Pallister Government Introduces Changes to Public Service Act
Dec 03, 2019
Yesterday the Manitoba government introduced legislation to change the Public Service Act – proposed changes which, in some cases, would weaken the rights of MGEU members.
The proposed new legislation will establish a Public Service Commission, led by a public service commissioner. This would replace the Civil Service Commission and the Civil Service Commission Board.
As those changes imply, the Act would now cover the entire public service in three distinct categories:
- core public service — government department employees and senior leadership;
- broader public service — Crown corporations, health organizations, post-secondary institutions, school districts and divisions, and other organizations included in the government's financial reports;
- allied public service — staff for the Assembly offices and the constituency offices of members of the Assembly, staff for the officers of the Legislature and political staff.
The government says the proposed changes will “modernize” the legislation and put added focus on “maintaining an efficient, safe and harassment-free workplace,” which MGEU President, Michelle Gawronsky says is welcome news.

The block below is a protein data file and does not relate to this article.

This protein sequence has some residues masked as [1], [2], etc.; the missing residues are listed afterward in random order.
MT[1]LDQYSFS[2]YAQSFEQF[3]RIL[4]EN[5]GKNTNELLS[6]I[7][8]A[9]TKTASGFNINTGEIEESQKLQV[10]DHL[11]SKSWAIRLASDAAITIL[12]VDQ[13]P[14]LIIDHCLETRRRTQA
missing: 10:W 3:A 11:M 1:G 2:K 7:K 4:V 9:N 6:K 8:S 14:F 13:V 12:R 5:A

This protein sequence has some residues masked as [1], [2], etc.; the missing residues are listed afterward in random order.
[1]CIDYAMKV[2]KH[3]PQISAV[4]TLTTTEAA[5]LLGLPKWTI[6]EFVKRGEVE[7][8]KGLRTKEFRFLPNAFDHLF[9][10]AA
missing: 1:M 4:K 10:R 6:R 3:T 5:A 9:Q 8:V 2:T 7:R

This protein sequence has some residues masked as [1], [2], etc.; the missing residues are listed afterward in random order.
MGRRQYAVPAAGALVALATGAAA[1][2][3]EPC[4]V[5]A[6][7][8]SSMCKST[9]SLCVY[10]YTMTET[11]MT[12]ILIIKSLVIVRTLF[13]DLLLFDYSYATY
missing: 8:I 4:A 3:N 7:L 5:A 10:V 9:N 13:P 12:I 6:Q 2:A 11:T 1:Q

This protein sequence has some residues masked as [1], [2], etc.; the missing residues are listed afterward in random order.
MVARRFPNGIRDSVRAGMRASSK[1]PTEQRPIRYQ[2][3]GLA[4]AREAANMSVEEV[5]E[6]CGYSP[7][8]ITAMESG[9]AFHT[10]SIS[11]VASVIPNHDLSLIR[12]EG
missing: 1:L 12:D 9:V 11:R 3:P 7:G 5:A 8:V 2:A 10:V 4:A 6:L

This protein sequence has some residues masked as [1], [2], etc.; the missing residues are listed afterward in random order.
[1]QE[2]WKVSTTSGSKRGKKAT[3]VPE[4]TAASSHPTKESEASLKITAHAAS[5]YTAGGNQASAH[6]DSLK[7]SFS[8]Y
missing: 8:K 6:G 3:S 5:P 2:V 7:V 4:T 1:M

However, she also says that other, much less publicized, pieces of the legislation raise significant red flags for MGEU civil service members. In particular, the legislation will eliminate provisions in the Civil Service Act for the appointment of an arbitration board, and for the establishment of a Joint Council.
“At a time when the government is trampling on civil service members’ collective bargaining rights, the need for our union to have access to an arbitration panel – an independent third party – to reach a fair contract couldn’t be more clear. By eliminating our access to arbitration, the government will be able to abuse its power without the prospect of an independent third party having the ability to determine a fair contract. If that’s their plan I’d say that Manitobans would see nothing ‘modern’ about changing this legislation. In fact, I’d say it’s draconian.”
Gawronsky also says the elimination of the Joint Council is another big step backwards for a government that claims it is working to open lines of communication with its workers.
“The Joint Council has been an extremely important way to open lines of communication between the government and their employees, by helping workers raise concerns through their union,” she says. “By eliminating this council, the government is effectively proving they do not want to have open communication with employees. It’s very disappointing.”
Gawronsky says the union will continue to examine the legislation and has forwarded it to legal counsel to further review all of the details.